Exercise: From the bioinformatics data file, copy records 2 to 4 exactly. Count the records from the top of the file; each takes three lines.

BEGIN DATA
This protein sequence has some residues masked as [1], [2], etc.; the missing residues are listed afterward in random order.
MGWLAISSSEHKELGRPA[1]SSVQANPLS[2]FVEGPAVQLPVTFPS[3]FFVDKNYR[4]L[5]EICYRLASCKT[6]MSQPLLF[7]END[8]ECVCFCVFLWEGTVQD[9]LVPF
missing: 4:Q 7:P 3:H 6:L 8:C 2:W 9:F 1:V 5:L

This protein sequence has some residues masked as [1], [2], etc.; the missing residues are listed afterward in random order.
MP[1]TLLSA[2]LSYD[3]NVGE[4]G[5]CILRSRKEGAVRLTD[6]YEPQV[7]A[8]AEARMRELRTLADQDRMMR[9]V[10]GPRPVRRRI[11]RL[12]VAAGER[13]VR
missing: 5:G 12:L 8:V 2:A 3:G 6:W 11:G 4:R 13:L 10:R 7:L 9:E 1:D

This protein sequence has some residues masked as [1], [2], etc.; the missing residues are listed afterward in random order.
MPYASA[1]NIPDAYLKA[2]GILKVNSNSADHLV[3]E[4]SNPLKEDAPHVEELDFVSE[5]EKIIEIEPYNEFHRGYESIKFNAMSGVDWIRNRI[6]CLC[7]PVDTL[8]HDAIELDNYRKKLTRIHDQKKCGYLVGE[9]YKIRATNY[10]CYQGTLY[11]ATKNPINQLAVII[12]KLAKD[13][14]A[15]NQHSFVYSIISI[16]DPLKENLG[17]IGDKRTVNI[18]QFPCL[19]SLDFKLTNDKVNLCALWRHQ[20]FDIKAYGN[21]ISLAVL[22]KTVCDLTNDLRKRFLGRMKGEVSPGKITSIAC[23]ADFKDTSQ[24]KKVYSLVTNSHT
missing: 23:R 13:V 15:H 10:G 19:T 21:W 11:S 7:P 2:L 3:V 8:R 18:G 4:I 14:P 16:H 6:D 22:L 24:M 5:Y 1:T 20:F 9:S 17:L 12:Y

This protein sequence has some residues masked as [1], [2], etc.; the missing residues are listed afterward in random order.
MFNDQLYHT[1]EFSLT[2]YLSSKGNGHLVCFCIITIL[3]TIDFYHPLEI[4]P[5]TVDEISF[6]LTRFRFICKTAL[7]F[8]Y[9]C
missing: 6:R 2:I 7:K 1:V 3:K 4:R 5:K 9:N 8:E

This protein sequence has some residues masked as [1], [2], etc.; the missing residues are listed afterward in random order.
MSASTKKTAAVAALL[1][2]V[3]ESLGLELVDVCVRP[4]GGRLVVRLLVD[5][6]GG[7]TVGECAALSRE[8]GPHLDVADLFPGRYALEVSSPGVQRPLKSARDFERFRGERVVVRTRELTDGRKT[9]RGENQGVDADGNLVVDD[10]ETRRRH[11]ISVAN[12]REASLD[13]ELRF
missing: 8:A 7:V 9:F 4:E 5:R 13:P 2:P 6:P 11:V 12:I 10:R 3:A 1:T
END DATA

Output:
This protein sequence has some residues masked as [1], [2], etc.; the missing residues are listed afterward in random order.
MP[1]TLLSA[2]LSYD[3]NVGE[4]G[5]CILRSRKEGAVRLTD[6]YEPQV[7]A[8]AEARMRELRTLADQDRMMR[9]V[10]GPRPVRRRI[11]RL[12]VAAGER[13]VR
missing: 5:G 12:L 8:V 2:A 3:G 6:W 11:G 4:R 13:L 10:R 7:L 9:E 1:D

This protein sequence has some residues masked as [1], [2], etc.; the missing residues are listed afterward in random order.
MPYASA[1]NIPDAYLKA[2]GILKVNSNSADHLV[3]E[4]SNPLKEDAPHVEELDFVSE[5]EKIIEIEPYNEFHRGYESIKFNAMSGVDWIRNRI[6]CLC[7]PVDTL[8]HDAIELDNYRKKLTRIHDQKKCGYLVGE[9]YKIRATNY[10]CYQGTLY[11]ATKNPINQLAVII[12]KLAKD[13][14]A[15]NQHSFVYSIISI[16]DPLKENLG[17]IGDKRTVNI[18]QFPCL[19]SLDFKLTNDKVNLCALWRHQ[20]FDIKAYGN[21]ISLAVL[22]KTVCDLTNDLRKRFLGRMKGEVSPGKITSIAC[23]ADFKDTSQ[24]KKVYSLVTNSHT
missing: 23:R 13:V 15:H 10:G 19:T 21:W 11:S 7:P 2:L 3:V 8:R 18:G 4:I 14:P 16:H 6:D 22:L 24:M 5:Y 1:T 20:F 9:S 17:L 12:Y

This protein sequence has some residues masked as [1], [2], etc.; the missing residues are listed afterward in random order.
MFNDQLYHT[1]EFSLT[2]YLSSKGNGHLVCFCIITIL[3]TIDFYHPLEI[4]P[5]TVDEISF[6]LTRFRFICKTAL[7]F[8]Y[9]C
missing: 6:R 2:I 7:K 1:V 3:K 4:R 5:K 9:N 8:E